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Why do you tell stories?I got used to being paid to lie in my old career and I wanted the paychecks to continue.More seriously, storytelling is a huge part of working undercover. Huge. You have to create a persona, live a cover story, and disguise your intentions – and you have to do it convincingly. I discovered that I was pretty good at storytelling while working for the CIA. I’m also a lifelong bookworm – a true book lover – so stepping into fiction after leaving the espionage business felt like the most natural thing in the world.
You're former CIA. What can you tell us about the CIA that most people don't know or wouldn't expect?- There’s a Starbucks inside CIA headquarters. And a Dunkin’ Donuts.- The CIA has a writers’ club. I was a member, but I traveled too much to make many of the meetings.- The CIA has a dedicated publication review board. Like all CIA officers, I’m required to submit my writing to them prior to publication for the rest of my life. (They even reviewed this blog interview!)- CIA officers hate being called spies. They’re not spies – spies are people who commit espionage against their own country. CIA officers RECRUIT spies.- The overwhelming majority of CIA employees are not undercover.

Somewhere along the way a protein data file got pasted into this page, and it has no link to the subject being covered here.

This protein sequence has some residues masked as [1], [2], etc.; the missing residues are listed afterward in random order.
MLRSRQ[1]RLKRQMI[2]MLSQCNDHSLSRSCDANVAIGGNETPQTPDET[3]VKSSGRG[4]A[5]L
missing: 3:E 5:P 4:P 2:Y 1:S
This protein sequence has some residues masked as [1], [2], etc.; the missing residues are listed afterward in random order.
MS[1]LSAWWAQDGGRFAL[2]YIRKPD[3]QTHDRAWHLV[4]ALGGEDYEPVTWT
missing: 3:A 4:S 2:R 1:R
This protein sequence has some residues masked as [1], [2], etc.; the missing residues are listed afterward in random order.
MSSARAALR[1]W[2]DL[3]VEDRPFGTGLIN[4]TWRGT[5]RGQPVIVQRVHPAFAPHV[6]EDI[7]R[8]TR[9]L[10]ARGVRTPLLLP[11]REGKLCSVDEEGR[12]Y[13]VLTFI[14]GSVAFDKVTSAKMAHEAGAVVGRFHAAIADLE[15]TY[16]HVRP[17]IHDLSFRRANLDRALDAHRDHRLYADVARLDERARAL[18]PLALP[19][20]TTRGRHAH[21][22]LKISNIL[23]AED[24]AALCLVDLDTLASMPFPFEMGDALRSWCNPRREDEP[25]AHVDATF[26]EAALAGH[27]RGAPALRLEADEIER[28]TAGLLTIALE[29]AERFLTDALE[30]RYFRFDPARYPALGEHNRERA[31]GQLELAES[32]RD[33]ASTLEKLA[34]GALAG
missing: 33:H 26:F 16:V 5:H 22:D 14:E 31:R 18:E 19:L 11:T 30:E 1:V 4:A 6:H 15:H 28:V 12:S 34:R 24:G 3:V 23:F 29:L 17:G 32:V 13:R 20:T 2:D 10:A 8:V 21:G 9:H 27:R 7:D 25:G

What kind of person becomes a spy?May I let one of my characters from CLOAKS AND VEILS answer that question? Here’s Caitlin (she has good reason to be cynical), on page 53:“You know, the people who recruit CIA officers think that they’re looking for Boy Scouts. The perfect patriot who speaks four languages, ties sailor knots, jumps out of airplanes, and goes to church on Sundays. But you know what they really want? They want people who can cheat and lie and steal—and then go to church on Sundays without the least bit of remorse. They need people with a hidden dark side.”